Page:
At law school things got worse. Poor eating habits, long hours, and lack of easy access to a gym brought my weight up to 155 pounds. While shopping one afternoon I burst into tears in the dressing room. The pant size I thought would fit, then the next size larger, and finally the size above that proved too small to button. During a physical exam I followed the lines on each axis into the crimson-colored “overweight” section of my doctor’s height-weight chart. The negative effects of living an unhealthy life weren’t just visual. All of the highly processed junk food was taking a toll on my energy levels. I could barely make it through a long day of stressful classes and studying with processed carbohydrates as my fuel. The final straw was overhearing a coworker make a nasty remark about my body. It finally dawned on me. My weight wasn’t a phase. It was me. It was how other people saw me. I was overweight and it was time to make a lasting change.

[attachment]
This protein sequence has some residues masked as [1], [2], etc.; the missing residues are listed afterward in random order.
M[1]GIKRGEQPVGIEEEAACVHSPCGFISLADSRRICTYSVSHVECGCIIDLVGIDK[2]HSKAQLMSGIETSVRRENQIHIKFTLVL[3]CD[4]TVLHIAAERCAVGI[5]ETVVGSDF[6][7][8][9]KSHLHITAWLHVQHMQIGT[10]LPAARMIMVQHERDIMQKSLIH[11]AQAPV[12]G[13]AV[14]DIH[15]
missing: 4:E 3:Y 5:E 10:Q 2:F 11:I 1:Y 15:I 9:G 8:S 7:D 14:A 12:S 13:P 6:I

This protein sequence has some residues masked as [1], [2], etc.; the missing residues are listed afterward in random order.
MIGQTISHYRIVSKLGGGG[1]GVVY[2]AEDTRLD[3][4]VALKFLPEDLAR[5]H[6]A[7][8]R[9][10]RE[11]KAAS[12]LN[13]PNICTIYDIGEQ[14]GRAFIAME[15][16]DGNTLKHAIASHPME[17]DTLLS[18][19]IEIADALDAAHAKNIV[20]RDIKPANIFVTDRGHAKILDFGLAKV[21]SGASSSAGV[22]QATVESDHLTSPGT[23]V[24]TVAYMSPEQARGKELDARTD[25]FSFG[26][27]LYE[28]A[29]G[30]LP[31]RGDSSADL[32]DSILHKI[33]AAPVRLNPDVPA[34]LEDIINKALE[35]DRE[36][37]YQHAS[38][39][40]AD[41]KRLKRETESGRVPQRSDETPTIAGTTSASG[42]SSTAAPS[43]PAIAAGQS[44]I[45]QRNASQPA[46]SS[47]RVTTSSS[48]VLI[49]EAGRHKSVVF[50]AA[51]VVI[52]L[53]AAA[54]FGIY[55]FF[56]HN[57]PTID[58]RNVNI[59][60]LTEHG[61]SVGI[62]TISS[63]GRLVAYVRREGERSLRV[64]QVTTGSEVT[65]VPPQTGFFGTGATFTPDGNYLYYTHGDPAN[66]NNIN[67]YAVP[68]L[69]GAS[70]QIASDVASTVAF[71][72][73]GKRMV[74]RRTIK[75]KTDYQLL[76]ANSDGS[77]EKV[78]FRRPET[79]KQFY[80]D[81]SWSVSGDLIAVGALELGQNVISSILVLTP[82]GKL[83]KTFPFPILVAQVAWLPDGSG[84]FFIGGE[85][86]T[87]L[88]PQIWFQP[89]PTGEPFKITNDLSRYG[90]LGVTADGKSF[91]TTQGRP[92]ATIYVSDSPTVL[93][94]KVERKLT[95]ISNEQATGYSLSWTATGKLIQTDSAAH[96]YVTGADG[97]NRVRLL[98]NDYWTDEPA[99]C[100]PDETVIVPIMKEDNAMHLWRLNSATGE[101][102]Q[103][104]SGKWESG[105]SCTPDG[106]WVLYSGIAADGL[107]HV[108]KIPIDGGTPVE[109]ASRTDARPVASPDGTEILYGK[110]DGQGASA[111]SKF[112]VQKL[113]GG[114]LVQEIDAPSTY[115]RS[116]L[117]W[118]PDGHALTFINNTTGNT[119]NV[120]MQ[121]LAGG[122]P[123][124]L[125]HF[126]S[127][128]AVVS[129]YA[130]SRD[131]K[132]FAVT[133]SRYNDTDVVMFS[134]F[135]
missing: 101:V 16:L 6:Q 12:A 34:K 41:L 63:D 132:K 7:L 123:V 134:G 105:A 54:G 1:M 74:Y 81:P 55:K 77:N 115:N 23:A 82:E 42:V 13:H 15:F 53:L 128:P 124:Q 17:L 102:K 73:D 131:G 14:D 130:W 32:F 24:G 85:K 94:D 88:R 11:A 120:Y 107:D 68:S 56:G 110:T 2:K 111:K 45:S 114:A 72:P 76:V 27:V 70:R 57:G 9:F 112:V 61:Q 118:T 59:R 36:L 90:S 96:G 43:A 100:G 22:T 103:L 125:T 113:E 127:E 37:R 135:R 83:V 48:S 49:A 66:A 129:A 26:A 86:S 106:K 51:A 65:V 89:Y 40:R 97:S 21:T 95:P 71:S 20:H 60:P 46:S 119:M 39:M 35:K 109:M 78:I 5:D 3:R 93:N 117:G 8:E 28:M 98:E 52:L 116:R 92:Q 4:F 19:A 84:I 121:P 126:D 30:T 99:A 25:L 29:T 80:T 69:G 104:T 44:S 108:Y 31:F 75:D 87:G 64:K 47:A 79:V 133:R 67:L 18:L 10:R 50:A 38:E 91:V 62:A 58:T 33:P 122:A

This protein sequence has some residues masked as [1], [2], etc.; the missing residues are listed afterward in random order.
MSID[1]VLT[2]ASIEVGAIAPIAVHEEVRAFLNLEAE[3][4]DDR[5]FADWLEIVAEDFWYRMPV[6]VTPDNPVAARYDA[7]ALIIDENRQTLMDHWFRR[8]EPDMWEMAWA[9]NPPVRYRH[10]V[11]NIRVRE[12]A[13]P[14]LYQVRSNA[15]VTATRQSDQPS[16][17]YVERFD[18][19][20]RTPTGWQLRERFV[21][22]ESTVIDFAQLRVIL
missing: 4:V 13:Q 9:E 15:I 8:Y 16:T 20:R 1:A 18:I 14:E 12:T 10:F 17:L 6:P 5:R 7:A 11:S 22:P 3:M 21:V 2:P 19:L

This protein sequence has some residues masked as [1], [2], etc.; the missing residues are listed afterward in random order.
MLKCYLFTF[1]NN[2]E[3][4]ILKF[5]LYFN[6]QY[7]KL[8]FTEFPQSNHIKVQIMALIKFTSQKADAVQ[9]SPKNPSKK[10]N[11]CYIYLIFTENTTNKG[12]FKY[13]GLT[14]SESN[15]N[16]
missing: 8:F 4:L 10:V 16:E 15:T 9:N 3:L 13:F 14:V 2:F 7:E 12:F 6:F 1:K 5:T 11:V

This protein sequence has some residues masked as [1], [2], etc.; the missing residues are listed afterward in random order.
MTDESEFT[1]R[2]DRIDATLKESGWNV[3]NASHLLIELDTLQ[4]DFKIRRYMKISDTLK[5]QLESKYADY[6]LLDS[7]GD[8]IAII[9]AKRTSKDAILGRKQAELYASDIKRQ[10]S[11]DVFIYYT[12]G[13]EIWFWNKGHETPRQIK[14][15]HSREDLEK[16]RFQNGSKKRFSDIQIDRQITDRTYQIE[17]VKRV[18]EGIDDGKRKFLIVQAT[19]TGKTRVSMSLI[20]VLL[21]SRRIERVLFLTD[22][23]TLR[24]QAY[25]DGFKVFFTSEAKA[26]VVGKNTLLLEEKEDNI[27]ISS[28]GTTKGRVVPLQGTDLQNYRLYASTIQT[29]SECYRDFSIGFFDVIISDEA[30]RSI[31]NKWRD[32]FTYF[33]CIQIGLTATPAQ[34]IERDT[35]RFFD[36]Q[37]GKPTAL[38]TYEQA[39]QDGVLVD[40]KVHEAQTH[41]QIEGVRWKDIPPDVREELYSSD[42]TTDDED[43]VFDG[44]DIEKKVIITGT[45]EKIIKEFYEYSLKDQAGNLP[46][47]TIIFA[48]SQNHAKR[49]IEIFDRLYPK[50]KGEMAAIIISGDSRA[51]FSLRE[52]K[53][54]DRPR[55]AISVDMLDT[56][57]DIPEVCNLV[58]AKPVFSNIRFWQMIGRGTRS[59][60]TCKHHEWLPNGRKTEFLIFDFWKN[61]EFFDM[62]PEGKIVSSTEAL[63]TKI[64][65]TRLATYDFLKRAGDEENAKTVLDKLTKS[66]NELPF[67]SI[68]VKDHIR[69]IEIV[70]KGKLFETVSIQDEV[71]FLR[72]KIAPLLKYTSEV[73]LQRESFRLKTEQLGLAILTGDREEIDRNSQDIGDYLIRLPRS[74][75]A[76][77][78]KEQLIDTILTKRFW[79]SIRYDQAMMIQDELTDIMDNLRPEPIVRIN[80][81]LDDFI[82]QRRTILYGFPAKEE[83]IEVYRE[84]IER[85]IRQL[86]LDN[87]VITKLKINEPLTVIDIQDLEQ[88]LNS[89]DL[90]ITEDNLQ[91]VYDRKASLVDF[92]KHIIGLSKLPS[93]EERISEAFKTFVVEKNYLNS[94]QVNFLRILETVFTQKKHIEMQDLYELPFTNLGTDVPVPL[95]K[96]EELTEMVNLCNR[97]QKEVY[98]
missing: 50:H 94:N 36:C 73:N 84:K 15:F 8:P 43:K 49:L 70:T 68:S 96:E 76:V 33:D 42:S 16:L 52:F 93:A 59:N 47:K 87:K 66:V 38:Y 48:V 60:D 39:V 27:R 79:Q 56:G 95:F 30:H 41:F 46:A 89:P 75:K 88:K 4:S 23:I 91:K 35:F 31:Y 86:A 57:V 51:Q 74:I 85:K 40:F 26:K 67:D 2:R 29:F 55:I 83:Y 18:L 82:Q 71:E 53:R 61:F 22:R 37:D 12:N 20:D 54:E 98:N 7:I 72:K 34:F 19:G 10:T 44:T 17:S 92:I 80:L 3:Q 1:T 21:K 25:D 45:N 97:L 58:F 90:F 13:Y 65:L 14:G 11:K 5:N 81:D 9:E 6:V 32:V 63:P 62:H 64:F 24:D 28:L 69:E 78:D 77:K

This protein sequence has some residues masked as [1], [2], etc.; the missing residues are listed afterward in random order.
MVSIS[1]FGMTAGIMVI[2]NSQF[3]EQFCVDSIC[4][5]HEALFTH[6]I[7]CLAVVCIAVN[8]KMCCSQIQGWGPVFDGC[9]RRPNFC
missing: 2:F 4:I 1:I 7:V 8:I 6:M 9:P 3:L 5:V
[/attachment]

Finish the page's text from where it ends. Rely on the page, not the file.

I found support in the online community where I started tracking my food and exercise. The social-networking component was incredibly helpful; I met a number of people who were struggling just as I was, trying to learn to lose weight after a lifetime of deeply embedded unhealthy choices. I started small, focusing on increasing my protein intake and reducing my intake of non-fiber carbohydrates. I added more fiber to my diet, replacing the sugar I used to rely on for temporary bursts of energy. I noticed that my mood and energy levels remained consistent throughout the day. The healthy fats in nuts and almond butter kept me full on fewer calories, so I never felt hungry during the day. Grocery-shopping trips went from twenty minutes of grabbing junk to an hour long ritual where I studied nutrition labels as carefully as I read my constitutional-law textbook.